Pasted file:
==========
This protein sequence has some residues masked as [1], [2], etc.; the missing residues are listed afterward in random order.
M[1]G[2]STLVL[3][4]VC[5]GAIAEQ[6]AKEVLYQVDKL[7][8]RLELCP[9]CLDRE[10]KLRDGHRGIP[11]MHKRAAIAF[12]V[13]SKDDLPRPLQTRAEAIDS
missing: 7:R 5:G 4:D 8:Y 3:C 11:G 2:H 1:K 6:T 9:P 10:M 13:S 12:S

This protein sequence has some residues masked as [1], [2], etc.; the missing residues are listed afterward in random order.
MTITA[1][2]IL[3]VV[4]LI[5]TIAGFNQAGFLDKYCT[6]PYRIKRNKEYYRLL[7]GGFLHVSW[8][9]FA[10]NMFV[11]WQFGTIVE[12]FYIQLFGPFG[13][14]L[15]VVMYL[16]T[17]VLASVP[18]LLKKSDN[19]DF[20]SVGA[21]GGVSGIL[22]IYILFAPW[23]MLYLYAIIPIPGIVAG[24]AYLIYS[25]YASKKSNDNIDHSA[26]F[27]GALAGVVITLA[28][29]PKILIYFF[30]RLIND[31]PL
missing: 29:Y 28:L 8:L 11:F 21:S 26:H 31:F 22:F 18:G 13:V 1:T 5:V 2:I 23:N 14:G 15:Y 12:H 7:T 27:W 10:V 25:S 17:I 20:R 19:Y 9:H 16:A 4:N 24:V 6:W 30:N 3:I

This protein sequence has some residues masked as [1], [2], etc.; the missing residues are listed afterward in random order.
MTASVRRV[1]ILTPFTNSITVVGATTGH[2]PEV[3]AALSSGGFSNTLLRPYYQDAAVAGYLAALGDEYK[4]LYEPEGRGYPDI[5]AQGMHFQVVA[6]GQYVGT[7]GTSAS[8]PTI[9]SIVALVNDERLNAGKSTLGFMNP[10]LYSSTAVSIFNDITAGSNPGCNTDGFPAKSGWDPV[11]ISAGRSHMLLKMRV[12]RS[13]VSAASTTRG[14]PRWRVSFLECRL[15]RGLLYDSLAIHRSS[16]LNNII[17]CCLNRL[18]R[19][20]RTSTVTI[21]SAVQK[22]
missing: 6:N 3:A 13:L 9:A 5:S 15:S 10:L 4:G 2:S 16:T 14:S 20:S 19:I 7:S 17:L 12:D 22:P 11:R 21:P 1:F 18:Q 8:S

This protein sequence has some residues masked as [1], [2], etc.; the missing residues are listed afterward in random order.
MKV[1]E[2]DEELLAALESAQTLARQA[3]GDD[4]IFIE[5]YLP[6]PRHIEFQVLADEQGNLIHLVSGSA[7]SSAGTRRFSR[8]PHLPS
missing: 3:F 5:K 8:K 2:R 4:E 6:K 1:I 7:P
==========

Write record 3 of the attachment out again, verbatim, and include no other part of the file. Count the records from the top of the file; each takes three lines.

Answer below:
This protein sequence has some residues masked as [1], [2], etc.; the missing residues are listed afterward in random order.
MTASVRRV[1]ILTPFTNSITVVGATTGH[2]PEV[3]AALSSGGFSNTLLRPYYQDAAVAGYLAALGDEYK[4]LYEPEGRGYPDI[5]AQGMHFQVVA[6]GQYVGT[7]GTSAS[8]PTI[9]SIVALVNDERLNAGKSTLGFMNP[10]LYSSTAVSIFNDITAGSNPGCNTDGFPAKSGWDPV[11]ISAGRSHMLLKMRV[12]RS[13]VSAASTTRG[14]PRWRVSFLECRL[15]RGLLYDSLAIHRSS[16]LNNII[17]CCLNRL[18]R[19][20]RTSTVTI[21]SAVQK[22]
missing: 6:N 3:A 13:L 9:A 5:S 15:S 10:L 4:G 2:S 16:T 14:S 20:S 19:I 7:S 17:L 12:D 22:P 11:R 21:P 1:F 18:Q 8:S